UNO – Player's guide
UNO is a simple card game. The object of the game is to be the first to get rid of all your cards. To do this, you take turns discarding a card of the same colour, number or action as the last card played (the up-card).
Each player receives seven cards drawn from the deck as their starting hand. These are to be kept hidden from the other players. Then, the dealer reveals the top card of the deck to start the discard pile. On your turn, you may play one card, provided it matches the up-card as above or is wild, or draw another card from the deck. Should you draw, you may immediately play the card you drew if it is playable, or end your turn there. This is not checkers; you may decline to play a playable card and draw instead, but if you do draw a card, you can't play a different card that turn.
Normally, once you have played and/or drawn, the player to your left takes their turn.
Remember, the aim is to 'go out' by playing all of your cards first. If you are down to one card after you play, you must announce this by calling 'UNO!'. If you fail to do this, and another player calls you on it before the next player goes, you must draw two cards as a penalty. This rule is not enforced by my bot, as I haven't yet decided on a good way to do it. Instead, the bot calls UNO for you.
There are 108 cards altogether in UNO, though some special packs add extras. Most cards come in four colours: red, yellow, green and blue. In each colour, there is a single zero card, two each of the numbers 1-9, and two Reverse, Skip and Draw Two cards. There are also four Wild cards, and four Wild Draw Four cards.
If the deck runs out at any time, which isn't uncommon, the discard pile is shuffled and turned over to create a new deck.
As you may notice, there are many more cards of a certain colour (25) than of a given rank (up to 8). So it's common for one's hand to consist of one or two colours.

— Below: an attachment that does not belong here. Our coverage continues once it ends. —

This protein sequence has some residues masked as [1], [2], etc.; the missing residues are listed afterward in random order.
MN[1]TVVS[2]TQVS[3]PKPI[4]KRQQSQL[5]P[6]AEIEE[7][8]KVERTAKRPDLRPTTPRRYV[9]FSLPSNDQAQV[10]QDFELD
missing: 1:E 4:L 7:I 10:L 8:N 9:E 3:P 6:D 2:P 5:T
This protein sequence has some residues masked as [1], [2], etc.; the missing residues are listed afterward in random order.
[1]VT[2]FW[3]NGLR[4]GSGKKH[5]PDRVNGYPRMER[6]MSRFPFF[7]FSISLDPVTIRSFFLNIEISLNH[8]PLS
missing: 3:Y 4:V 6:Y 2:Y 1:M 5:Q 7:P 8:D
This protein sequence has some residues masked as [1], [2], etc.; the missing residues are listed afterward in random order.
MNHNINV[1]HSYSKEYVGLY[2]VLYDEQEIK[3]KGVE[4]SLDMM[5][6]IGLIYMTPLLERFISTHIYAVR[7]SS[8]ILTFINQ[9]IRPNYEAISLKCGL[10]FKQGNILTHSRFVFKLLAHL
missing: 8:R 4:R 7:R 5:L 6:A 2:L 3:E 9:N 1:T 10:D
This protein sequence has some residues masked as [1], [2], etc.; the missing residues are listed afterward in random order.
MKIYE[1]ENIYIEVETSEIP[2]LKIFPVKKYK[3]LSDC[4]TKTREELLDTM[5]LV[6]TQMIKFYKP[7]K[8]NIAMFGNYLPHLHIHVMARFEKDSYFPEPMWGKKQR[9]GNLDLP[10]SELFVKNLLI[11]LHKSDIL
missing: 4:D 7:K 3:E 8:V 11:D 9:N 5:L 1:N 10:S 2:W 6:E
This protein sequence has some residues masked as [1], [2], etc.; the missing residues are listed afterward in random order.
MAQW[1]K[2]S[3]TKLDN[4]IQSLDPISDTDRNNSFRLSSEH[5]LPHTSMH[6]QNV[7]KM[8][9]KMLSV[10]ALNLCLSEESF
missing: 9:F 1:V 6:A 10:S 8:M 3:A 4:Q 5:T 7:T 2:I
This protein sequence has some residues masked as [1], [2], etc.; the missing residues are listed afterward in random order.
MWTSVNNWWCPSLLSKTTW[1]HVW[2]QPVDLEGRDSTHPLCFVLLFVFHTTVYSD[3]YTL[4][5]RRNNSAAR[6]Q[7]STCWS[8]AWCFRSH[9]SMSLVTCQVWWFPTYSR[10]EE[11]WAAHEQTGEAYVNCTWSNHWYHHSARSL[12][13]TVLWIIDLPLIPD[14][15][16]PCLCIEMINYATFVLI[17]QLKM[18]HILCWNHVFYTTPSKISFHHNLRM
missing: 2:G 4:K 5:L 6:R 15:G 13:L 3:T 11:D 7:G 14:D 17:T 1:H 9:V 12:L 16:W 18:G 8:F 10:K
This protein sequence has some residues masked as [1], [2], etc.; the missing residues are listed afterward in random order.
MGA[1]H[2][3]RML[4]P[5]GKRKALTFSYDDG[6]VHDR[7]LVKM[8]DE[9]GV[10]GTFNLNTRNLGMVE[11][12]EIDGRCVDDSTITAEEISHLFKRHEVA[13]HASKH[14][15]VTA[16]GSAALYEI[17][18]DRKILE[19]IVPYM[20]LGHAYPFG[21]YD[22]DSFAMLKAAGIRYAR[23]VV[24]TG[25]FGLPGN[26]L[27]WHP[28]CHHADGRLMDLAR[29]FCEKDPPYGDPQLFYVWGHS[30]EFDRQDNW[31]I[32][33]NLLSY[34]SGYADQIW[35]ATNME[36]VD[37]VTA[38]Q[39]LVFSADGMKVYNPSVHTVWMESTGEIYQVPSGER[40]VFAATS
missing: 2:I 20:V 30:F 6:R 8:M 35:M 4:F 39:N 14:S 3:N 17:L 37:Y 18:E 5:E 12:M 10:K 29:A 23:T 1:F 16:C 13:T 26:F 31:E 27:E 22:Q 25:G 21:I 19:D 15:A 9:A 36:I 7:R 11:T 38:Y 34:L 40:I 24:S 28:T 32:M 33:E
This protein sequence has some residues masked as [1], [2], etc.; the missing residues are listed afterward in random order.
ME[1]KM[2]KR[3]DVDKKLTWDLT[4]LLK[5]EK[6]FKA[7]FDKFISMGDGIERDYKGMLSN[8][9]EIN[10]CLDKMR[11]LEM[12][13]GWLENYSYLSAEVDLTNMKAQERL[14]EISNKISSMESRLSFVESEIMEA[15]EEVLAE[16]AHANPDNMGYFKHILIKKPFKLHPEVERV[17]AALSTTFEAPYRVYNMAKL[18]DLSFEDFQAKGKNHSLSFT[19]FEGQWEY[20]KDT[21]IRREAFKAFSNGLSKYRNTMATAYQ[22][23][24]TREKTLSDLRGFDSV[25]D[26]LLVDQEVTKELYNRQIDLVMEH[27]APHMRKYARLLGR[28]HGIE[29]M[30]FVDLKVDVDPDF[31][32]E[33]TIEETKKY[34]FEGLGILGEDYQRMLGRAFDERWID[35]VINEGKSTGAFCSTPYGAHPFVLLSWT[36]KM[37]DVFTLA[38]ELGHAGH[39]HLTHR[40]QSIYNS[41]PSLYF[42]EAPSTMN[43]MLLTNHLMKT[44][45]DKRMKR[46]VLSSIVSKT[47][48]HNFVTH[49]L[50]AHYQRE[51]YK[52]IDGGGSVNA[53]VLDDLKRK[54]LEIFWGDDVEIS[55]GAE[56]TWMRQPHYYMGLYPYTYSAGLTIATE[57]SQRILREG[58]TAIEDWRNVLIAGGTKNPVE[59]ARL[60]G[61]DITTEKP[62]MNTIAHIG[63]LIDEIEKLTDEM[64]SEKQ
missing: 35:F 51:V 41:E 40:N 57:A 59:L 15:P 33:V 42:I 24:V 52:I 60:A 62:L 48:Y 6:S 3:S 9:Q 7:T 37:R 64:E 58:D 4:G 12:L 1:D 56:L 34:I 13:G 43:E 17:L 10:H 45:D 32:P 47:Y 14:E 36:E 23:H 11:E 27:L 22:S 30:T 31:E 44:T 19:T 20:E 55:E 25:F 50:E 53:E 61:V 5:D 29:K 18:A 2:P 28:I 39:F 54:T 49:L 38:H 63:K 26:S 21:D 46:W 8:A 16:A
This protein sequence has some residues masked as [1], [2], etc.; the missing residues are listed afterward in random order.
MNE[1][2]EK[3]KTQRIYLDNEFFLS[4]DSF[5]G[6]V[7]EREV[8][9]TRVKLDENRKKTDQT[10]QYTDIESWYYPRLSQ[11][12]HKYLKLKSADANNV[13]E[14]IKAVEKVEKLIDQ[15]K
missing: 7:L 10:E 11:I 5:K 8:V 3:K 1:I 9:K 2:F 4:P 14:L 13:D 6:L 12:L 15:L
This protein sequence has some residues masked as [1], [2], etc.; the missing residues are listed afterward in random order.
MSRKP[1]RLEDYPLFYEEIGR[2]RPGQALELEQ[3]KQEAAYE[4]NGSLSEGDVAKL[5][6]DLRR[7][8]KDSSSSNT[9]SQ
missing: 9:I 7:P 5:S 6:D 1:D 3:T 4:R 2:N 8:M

These cards, when you play them, have special effects on the gameplay. If one of these appears as the initial up-card, the player to the left of the dealer, who would normally go first, cops it.
- Reverse: Reverses the turn order. The player before you goes next. This would be pointless in a two-player game, so in that case, it acts like a Skip instead.
- Skip: Simply skips the next player's turn.
- Draw Two: The next player must draw two cards from the deck in addition to being skipped.
- Wild: This card can be played no matter what the up-card is. When you play this, you must choose a colour for it. Then the next player must play that colour, or another Wild card. If this appears as the initial up-card, the starting player gets to choose the colour.
- Wild Draw Four: This is the most powerful card. Not only is it a wild card, but it forces the next player to draw four cards and be skipped. However, there's a catch: you can't play this if you have a card of the same colour as the up-card. It also can't appear as the initial up-card.
The Wild Draw Four
You may be wondering how this is enforced when no one sees your cards. Well, it's simple. If someone plays a Wild Draw Four against you, you have the option to challenge it. If you do so, your attacker must show you their hand. If they do indeed have a card matching the colour of the previous up-card, they have to take four cards instead of you, and you play as normal. If their Draw Four was legal, though, you take two penalty cards in addition to the normal four.
How the bot works